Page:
The world is reeling under pandemic COVID-19. A research published in the international journal Lung India, reports that by doing salt based water gargles, and nasal wash (Jal-Neti) on regular basis, can help patients in the early stages of the suspected contraction of this deadly virus.
Dr Sheetu Singh, a chest specialist at Sawai Man Singh (SMS) Medical College, Jaipur authored the research study said that it has a potential of helping patients to fight against the Severe Acute Respiratory Syndrome Corona virus 2 (SARS-CoV-2). In this rapid systematic analysis paper Dr Sheetu Singh summarised that this type of therapy may have potential of add-on therapy in prevention and treatment of diseases like COVID. However, she emphasised on proper learning of the nasal wash technique under expert supervision.
The scientific evidence regarding role of gargles and nasal wash in prevention of upper respiratory viral infections manifesting as common cold, cough and fever was too evaluated in patients. She said, “The present study showed that gargles and nasal wash may prevent viral diseases entering through nose and throat. Like hand wash, nose and throat wash may also remove or reduce viral load.” In previous studies it has been shown that cells in throat and nasal mucosa convert chloride ion of hypertonic saline to hypochlorous acid (HOCL) having anti-viral effect. Interestingly, HOCL is also an active component of the bleaching powder, which is used in disinfecting hands by wash.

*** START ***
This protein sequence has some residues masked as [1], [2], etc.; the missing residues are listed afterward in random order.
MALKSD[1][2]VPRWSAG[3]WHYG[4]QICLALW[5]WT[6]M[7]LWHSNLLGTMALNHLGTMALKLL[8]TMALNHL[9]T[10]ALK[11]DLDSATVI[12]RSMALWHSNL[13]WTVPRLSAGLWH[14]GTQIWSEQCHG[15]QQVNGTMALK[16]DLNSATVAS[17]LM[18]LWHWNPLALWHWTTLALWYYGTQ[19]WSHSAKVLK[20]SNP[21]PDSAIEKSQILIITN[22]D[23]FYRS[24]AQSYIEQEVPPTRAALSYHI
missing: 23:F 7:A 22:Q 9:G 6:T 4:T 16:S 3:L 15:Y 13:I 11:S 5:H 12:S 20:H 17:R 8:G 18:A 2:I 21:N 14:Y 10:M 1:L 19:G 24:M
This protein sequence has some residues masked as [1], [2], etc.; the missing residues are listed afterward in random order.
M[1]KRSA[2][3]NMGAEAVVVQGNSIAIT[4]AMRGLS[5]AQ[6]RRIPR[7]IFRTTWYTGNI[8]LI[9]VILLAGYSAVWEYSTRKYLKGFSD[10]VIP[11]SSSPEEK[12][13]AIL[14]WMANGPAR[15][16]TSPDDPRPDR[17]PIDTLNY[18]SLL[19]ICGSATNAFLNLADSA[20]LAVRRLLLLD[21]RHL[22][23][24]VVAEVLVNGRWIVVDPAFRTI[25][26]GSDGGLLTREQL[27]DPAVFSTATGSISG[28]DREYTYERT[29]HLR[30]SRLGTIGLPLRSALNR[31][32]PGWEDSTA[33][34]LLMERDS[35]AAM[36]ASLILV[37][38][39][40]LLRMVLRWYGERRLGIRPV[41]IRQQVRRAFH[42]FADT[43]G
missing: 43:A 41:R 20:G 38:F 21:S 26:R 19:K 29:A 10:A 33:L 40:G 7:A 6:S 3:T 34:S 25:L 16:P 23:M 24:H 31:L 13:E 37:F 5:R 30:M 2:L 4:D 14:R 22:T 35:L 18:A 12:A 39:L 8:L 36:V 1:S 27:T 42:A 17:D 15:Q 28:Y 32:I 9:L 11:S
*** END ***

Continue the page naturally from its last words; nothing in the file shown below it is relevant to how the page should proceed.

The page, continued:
“Many studies have shown that nasal wash and gargles can reduce period of illness, symptoms of the viral disease and amount of viral shedding, in a study carried out at Edinburgh”, underlined Dr Virendra Singh, leader of the research group and chest expert of Rajasthan Hospital quoting the findings of others.
Interestingly 56% were rhinovirus and 31% were coronavirus (not COVID). With decreasing amount of viral shedding the risk of spread of infection in other household people was also reduced, Dr Virendra Singh said, adding that Japan has included gargles alongside face mask and hand washing in the national guidelines for preventive therapy on influenza control. Their research stressed that on similar lines the gargles and nasal wash may be tried in India according to individual preference in this COVID pandemic.
Dr Sheetu replying to the question of should nasal wash be used widely in COVID-19 said, “In order to take potential benefits of the therapy one may use gargles and nasal wash for prevention and treatment especially in such a situation where we do not have definitive treatment of cure and prevention. One may use it on basis of personal choice and practice. As we await definitive therapy to fight the pandemic this relative safe technique may give a ray of hope especially in prevention of COVID 19.”